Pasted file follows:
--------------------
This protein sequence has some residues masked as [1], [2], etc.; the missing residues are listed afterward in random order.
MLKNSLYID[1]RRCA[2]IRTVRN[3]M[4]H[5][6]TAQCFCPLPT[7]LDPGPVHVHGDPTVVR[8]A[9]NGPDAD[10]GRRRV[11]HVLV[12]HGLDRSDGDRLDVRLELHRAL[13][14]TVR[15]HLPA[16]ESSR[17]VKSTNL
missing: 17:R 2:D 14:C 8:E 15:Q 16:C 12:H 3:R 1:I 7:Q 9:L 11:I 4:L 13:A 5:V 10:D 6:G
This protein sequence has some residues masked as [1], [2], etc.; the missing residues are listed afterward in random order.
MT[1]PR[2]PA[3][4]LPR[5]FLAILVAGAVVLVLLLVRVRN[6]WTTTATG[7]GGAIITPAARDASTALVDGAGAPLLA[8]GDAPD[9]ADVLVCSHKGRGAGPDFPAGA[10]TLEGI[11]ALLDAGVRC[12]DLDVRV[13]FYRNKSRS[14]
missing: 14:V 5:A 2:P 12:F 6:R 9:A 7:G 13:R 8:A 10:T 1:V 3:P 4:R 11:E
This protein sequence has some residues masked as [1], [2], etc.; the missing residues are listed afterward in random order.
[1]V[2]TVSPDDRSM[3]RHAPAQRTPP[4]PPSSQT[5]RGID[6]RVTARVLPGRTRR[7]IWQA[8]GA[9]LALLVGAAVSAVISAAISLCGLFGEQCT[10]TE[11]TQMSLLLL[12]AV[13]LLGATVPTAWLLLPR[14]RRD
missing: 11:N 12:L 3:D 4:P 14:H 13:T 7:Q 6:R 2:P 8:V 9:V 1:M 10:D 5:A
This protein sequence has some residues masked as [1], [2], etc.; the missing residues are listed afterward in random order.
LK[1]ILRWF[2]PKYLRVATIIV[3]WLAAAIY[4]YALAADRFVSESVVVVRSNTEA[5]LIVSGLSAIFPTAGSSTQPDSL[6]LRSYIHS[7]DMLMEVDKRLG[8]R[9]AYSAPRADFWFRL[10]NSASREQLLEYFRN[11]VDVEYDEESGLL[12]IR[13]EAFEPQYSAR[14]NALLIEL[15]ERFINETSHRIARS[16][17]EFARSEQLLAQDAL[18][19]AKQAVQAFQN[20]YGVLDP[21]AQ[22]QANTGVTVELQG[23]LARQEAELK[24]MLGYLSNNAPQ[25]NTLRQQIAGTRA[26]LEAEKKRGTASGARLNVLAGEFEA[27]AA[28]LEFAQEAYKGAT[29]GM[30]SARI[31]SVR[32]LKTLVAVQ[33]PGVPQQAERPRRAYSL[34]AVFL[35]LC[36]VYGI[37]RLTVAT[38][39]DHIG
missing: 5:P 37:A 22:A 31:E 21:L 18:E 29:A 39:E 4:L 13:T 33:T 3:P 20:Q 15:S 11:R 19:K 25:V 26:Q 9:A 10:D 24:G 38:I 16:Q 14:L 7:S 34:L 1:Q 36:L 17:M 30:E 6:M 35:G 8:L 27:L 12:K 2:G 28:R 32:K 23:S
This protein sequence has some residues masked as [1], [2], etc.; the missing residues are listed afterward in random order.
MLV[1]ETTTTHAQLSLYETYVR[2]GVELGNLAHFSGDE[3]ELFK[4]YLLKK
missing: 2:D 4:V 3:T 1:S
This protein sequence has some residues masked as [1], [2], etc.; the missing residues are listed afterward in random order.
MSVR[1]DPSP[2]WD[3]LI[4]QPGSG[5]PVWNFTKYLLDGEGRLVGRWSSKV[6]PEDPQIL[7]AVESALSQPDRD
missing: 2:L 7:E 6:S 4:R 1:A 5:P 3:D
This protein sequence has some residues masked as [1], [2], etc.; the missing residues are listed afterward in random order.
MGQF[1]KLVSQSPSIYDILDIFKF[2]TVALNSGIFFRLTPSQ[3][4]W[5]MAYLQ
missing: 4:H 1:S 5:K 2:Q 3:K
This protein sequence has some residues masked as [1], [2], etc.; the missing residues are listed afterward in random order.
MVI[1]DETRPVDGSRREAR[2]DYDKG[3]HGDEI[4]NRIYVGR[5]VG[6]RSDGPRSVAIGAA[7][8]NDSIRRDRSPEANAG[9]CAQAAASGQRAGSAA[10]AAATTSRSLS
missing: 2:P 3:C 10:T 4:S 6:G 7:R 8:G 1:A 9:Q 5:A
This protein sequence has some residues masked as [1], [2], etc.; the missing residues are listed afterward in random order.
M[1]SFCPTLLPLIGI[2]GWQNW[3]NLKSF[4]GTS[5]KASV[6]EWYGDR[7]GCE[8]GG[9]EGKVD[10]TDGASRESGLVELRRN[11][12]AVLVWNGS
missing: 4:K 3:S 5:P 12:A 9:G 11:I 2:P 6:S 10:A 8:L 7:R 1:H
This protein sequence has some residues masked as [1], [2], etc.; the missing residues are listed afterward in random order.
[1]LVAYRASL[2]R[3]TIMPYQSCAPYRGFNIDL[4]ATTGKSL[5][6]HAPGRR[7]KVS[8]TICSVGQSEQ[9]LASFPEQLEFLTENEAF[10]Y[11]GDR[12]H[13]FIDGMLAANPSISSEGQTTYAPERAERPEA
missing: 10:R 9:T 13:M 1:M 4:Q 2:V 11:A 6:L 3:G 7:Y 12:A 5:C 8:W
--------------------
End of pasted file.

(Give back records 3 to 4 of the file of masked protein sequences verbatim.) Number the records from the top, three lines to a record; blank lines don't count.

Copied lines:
This protein sequence has some residues masked as [1], [2], etc.; the missing residues are listed afterward in random order.
[1]V[2]TVSPDDRSM[3]RHAPAQRTPP[4]PPSSQT[5]RGID[6]RVTARVLPGRTRR[7]IWQA[8]GA[9]LALLVGAAVSAVISAAISLCGLFGEQCT[10]TE[11]TQMSLLLL[12]AV[13]LLGATVPTAWLLLPR[14]RRD
missing: 11:N 12:L 3:D 4:P 14:H 13:T 7:Q 6:R 2:P 8:V 9:V 1:M 10:D 5:A
This protein sequence has some residues masked as [1], [2], etc.; the missing residues are listed afterward in random order.
LK[1]ILRWF[2]PKYLRVATIIV[3]WLAAAIY[4]YALAADRFVSESVVVVRSNTEA[5]LIVSGLSAIFPTAGSSTQPDSL[6]LRSYIHS[7]DMLMEVDKRLG[8]R[9]AYSAPRADFWFRL[10]NSASREQLLEYFRN[11]VDVEYDEESGLL[12]IR[13]EAFEPQYSAR[14]NALLIEL[15]ERFINETSHRIARS[16][17]EFARSEQLLAQDAL[18][19]AKQAVQAFQN[20]YGVLDP[21]AQ[22]QANTGVTVELQG[23]LARQEAELK[24]MLGYLSNNAPQ[25]NTLRQQIAGTRA[26]LEAEKKRGTASGARLNVLAGEFEA[27]AA[28]LEFAQEAYKGAT[29]GM[30]SARI[31]SVR[32]LKTLVAVQ[33]PGVPQQAERPRRAYSL[34]AVFL[35]LC[36]VYGI[37]RLTVAT[38][39]DHIG
missing: 5:P 37:A 22:A 31:E 21:L 18:E 29:A 39:E 4:L 13:T 33:T 3:P 20:Q 15:S 11:R 19:K 25:V 26:Q 9:A 10:D 24:G 38:I 16:Q 14:L 7:S 34:L 1:Q 36:L 17:M 30:E 6:M 35:G 8:L 27:L 12:K 2:G 28:R 32:K 23:S